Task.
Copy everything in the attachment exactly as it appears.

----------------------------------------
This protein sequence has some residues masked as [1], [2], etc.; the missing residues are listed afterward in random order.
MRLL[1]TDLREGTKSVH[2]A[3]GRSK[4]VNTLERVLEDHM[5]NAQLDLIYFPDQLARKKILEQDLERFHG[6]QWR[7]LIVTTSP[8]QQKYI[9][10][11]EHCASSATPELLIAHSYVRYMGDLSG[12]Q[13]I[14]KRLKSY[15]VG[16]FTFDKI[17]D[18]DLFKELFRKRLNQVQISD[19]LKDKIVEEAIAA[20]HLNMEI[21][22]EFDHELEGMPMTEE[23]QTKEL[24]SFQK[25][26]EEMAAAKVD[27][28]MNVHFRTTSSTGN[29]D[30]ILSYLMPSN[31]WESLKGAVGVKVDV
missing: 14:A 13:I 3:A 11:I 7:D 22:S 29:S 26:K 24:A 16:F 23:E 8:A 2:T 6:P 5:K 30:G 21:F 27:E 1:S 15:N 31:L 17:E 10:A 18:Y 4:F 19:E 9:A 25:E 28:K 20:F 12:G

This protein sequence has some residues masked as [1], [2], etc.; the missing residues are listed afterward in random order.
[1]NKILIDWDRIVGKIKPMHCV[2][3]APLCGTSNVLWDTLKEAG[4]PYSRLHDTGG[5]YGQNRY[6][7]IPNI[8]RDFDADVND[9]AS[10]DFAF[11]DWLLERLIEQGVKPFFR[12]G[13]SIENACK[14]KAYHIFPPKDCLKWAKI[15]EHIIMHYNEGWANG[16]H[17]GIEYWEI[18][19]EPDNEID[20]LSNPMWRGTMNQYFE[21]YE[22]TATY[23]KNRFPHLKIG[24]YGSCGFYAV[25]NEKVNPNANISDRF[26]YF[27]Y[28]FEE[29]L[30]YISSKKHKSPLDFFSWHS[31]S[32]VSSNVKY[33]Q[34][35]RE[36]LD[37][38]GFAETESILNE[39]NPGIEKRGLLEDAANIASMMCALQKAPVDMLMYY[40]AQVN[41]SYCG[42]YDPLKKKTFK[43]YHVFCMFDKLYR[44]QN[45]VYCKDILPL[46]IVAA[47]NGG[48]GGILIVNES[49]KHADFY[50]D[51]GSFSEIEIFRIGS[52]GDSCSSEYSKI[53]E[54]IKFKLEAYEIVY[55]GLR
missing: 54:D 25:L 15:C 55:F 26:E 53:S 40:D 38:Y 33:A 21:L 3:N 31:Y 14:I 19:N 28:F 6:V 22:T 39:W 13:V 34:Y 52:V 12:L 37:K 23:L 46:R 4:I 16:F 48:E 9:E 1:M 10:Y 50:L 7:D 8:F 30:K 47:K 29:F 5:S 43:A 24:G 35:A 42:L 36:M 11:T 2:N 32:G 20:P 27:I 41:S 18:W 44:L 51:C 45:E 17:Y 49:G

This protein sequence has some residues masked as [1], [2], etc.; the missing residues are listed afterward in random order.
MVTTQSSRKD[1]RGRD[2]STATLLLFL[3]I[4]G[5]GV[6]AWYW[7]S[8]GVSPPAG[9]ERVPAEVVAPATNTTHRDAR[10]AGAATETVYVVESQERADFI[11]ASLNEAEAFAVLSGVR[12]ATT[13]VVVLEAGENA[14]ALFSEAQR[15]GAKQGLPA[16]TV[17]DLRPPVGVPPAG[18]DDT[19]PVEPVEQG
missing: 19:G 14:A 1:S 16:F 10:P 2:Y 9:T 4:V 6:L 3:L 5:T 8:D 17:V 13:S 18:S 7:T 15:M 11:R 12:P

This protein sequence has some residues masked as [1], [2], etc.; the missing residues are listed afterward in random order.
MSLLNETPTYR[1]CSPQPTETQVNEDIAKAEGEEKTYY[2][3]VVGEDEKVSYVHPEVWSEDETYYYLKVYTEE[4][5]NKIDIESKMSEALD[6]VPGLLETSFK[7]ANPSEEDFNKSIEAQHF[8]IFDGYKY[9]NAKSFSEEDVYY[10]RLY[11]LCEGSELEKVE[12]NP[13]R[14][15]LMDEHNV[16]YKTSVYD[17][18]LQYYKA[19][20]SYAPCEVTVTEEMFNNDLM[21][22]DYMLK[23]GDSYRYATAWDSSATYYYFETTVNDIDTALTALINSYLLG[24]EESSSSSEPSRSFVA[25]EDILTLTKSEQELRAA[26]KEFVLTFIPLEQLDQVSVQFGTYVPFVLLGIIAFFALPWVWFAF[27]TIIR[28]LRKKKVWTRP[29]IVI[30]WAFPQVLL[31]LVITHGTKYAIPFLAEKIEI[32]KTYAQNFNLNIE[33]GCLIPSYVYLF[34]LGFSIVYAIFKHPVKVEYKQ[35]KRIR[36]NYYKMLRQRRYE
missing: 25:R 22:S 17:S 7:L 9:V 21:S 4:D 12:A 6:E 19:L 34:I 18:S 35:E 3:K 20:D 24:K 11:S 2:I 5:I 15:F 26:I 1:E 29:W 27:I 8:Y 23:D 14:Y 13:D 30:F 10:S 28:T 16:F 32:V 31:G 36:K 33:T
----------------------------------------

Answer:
This protein sequence has some residues masked as [1], [2], etc.; the missing residues are listed afterward in random order.
MRLL[1]TDLREGTKSVH[2]A[3]GRSK[4]VNTLERVLEDHM[5]NAQLDLIYFPDQLARKKILEQDLERFHG[6]QWR[7]LIVTTSP[8]QQKYI[9][10][11]EHCASSATPELLIAHSYVRYMGDLSG[12]Q[13]I[14]KRLKSY[15]VG[16]FTFDKI[17]D[18]DLFKELFRKRLNQVQISD[19]LKDKIVEEAIAA[20]HLNMEI[21][22]EFDHELEGMPMTEE[23]QTKEL[24]SFQK[25][26]EEMAAAKVD[27][28]MNVHFRTTSSTGN[29]D[30]ILSYLMPSN[31]WESLKGAVGVKVDV
missing: 14:A 13:I 3:A 11:I 7:D 22:S 29:S 26:K 24:A 16:F 23:E 8:A 2:T 6:P 5:K 30:G 21:F 27:E 1:S 15:N 31:L 17:E 10:A 18:Y 4:F 19:E 9:A 25:E 28:K 20:F 12:G

This protein sequence has some residues masked as [1], [2], etc.; the missing residues are listed afterward in random order.
[1]NKILIDWDRIVGKIKPMHCV[2][3]APLCGTSNVLWDTLKEAG[4]PYSRLHDTGG[5]YGQNRY[6][7]IPNI[8]RDFDADVND[9]AS[10]DFAF[11]DWLLERLIEQGVKPFFR[12]G[13]SIENACK[14]KAYHIFPPKDCLKWAKI[15]EHIIMHYNEGWANG[16]H[17]GIEYWEI[18][19]EPDNEID[20]LSNPMWRGTMNQYFE[21]YE[22]TATY[23]KNRFPHLKIG[24]YGSCGFYAV[25]NEKVNPNANISDRF[26]YF[27]Y[28]FEE[29]L[30]YISSKKHKSPLDFFSWHS[31]S[32]VSSNVKY[33]Q[34][35]RE[36]LD[37][38]GFAETESILNE[39]NPGIEKRGLLEDAANIASMMCALQKAPVDMLMYY[40]AQVN[41]SYCG[42]YDPLKKKTFK[43]YHVFCMFDKLYR[44]QN[45]VYCKDILPL[46]IVAA[47]NGG[48]GGILIVNES[49]KHADFY[50]D[51]GSFSEIEIFRIGS[52]GDSCSSEYSKI[53]E[54]IKFKLEAYEIVY[55]GLR
missing: 54:D 25:L 15:C 55:F 26:E 53:S 40:D 38:Y 33:A 21:L 3:N 31:Y 14:I 19:N 28:F 6:V 22:T 39:W 13:V 34:Y 52:V 12:L 37:K 23:L 46:R 4:I 16:F 48:E 9:E 1:M 10:Y 50:L 7:D 8:F 30:K 47:K 29:F 5:S 43:A 24:G 35:A 42:L 36:M 11:T 2:N 32:G 20:P 27:I 41:S 18:W 44:L 51:C 45:E 17:Y 49:G

This protein sequence has some residues masked as [1], [2], etc.; the missing residues are listed afterward in random order.
MVTTQSSRKD[1]RGRD[2]STATLLLFL[3]I[4]G[5]GV[6]AWYW[7]S[8]GVSPPAG[9]ERVPAEVVAPATNTTHRDAR[10]AGAATETVYVVESQERADFI[11]ASLNEAEAFAVLSGVR[12]ATT[13]VVVLEAGENA[14]ALFSEAQR[15]GAKQGLPA[16]TV[17]DLRPPVGVPPAG[18]DDT[19]PVEPVEQG
missing: 19:G 14:A 1:S 16:F 10:P 2:Y 9:T 4:V 6:L 3:L 5:T 8:D 17:V 13:S 18:S 7:T 15:M 11:R 12:P

This protein sequence has some residues masked as [1], [2], etc.; the missing residues are listed afterward in random order.
MSLLNETPTYR[1]CSPQPTETQVNEDIAKAEGEEKTYY[2][3]VVGEDEKVSYVHPEVWSEDETYYYLKVYTEE[4][5]NKIDIESKMSEALD[6]VPGLLETSFK[7]ANPSEEDFNKSIEAQHF[8]IFDGYKY[9]NAKSFSEEDVYY[10]RLY[11]LCEGSELEKVE[12]NP[13]R[14][15]LMDEHNV[16]YKTSVYD[17][18]LQYYKA[19][20]SYAPCEVTVTEEMFNNDLM[21][22]DYMLK[23]GDSYRYATAWDSSATYYYFETTVNDIDTALTALINSYLLG[24]EESSSSSEPSRSFVA[25]EDILTLTKSEQELRAA[26]KEFVLTFIPLEQLDQVSVQFGTYVPFVLLGIIAFFALPWVWFAF[27]TIIR[28]LRKKKVWTRP[29]IVI[30]WAFPQVLL[31]LVITHGTKYAIPFLAEKIEI[32]KTYAQNFNLNIE[33]GCLIPSYVYLF[34]LGFSIVYAIFKHPVKVEYKQ[35]KRIR[36]NYYKMLRQRRYE
missing: 25:R 22:S 17:S 7:L 9:V 21:S 4:D 12:A 6:E 19:L 34:I 18:S 35:E 3:K 20:D 24:K 11:S 2:I 5:I 15:F 26:I 1:E 29:W 27:I 8:Y 23:D 14:Y 13:D 30:F 10:S 28:T 16:F 32:V 31:G 36:K 33:T